by Make School Writer Angela Bourassa
With the computer science skills gap only getting wider, colleges and universities across the country are racing to bolster their computer science degree programs. But even with that flurry of investment and competition, there is still a substantial shortage of truly project-based computer science degree programs.
Project-based learning is gaining traction throughout the world of education because it is a more practical and career-focused approach to learning. Whereas students have traditionally been fed information and asked to regurgitate that information for tests, project-based learning demands that students create projects under their own volition with the supervision and support of a knowledgeable teacher.
This is precisely the case with project-based computer science programs. Rather than memorizing and regurgitating, bachelor's students learn by doing and, as a result, graduate with an array of self-led and group projects under their belts, making them more desirable job candidates.
Here, in no particular order, are eight top colleges that offer computer science bachelor's degrees with a project-based learning component.
RIT's computer science major places an emphasis on theory and fundamentals, but it also includes a required "cooperative education" component in which students take paid internships in professional offices and must apply their theoretical learning to actual problems.
The UW-Madison has the distinction of being home to the oldest computer science department in the country. While this is a traditional degree program, students here have opportunities to participate in faculty and student projects through programs like the Undergraduate Projects Lab.
The youngest college on this list is also one of the only ones to offer a fully project-based learning experience. The Make School Bachelor in Applied Science program takes a real-world approach to teaching - both core theory and the latest advances in computer science. Students graduate in just two years, during which time they complete at least half a dozen projects and a summer internship. Make School partners with such companies as Facebook, LinkedIn, and Y Combinator. It is also unique in that it offers an income share agreement option in lieu of (or in combination with) tuition so that students can defer paying for their Bachelor's degree until they begin their careers.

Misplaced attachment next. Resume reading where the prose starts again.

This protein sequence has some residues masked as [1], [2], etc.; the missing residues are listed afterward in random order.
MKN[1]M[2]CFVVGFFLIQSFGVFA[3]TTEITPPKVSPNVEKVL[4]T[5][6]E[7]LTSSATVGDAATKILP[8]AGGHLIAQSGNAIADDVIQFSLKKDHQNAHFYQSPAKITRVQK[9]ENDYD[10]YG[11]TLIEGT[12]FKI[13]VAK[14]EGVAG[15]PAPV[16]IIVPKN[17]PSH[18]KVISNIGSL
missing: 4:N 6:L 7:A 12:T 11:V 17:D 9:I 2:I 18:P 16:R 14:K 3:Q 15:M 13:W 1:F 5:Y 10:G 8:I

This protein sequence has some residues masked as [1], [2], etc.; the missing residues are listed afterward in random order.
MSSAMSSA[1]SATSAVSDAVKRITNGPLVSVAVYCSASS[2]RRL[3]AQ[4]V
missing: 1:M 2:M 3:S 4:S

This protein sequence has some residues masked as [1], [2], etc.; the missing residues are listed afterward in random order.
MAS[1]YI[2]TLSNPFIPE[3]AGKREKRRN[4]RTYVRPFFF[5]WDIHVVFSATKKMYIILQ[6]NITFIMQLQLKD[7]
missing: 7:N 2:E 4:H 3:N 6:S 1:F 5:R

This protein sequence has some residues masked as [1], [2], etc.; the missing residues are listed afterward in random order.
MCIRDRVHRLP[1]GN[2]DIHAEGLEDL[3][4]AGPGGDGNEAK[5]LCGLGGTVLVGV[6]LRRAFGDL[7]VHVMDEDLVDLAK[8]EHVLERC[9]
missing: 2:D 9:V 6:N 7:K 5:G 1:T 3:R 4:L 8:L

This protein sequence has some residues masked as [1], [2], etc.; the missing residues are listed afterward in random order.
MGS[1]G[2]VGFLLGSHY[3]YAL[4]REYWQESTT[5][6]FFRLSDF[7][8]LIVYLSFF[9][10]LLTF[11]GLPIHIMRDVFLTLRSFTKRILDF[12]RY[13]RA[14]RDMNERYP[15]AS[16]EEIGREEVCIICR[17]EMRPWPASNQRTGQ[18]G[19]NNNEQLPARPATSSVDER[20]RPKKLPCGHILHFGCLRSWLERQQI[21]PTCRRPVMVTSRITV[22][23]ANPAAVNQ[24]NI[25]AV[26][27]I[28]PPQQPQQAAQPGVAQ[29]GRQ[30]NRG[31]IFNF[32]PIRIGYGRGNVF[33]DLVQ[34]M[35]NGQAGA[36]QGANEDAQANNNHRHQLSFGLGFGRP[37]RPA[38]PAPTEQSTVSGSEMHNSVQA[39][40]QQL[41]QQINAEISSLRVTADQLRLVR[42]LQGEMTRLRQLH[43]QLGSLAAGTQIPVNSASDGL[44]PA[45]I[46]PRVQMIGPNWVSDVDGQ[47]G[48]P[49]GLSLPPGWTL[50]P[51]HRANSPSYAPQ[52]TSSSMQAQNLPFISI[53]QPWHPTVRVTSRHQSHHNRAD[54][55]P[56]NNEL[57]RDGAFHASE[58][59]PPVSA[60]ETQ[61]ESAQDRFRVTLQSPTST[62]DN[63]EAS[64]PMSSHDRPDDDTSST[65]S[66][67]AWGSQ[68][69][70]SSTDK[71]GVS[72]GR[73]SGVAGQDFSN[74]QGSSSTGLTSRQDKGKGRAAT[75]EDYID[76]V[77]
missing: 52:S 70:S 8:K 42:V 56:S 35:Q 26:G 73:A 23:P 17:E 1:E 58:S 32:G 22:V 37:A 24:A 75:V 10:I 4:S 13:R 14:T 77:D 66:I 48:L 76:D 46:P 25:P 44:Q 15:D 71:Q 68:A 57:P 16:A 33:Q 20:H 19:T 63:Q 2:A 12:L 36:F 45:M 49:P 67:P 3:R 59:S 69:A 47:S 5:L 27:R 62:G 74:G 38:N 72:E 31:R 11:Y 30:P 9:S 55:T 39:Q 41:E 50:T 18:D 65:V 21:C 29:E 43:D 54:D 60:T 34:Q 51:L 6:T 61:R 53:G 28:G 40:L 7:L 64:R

One of the few colleges on this list that can claim to offer a truly project-based curriculum, Carnegie Mellon is unique in that it requires computer science students to minor in a different subject. The focus is on not just experiential learning, but also a well-rounded education. Courses include such listings as Green Computing and Experimental Animation. Students here are also encouraged to study abroad and/or take internships.
Another traditional degree program, the Dartmouth Department of Computer Science nevertheless prides itself on helping students innovate and create. This Ivy League program offers an optional honors track and a combined bachelor's/master's degree five-year track.
For students interested in careers in research, you really can't do better than Stanford. Within the first year or two of studying in the Stanford Computer Science Department, students have opportunities to join some of the most fascinating research projects in the world. A special program called CURIS gives top students selective research opportunities over the summer months.
Virginia Tech is yet another school that offers traditional coursework supplemented by a focus on industry partnerships. Current industry partners include Google, IBM, and Microsoft.
Right alongside Stanford, Caltech is another wonderful school for those students interested in research-based careers. Students here can participate in research relating to robotics, machine learning, graphics, and more.
Make School is a two-year computer science college based in San Francisco that offers a Bachelor's degree in Applied Computer Science. The focus of Make School is providing product-based learning that prepares students for real-world careers in software development. Students graduate with an average salary of $95k.
Learn more about Make School's philosophy, courses, and outcomes at https://www.makeschool.com/computer-science.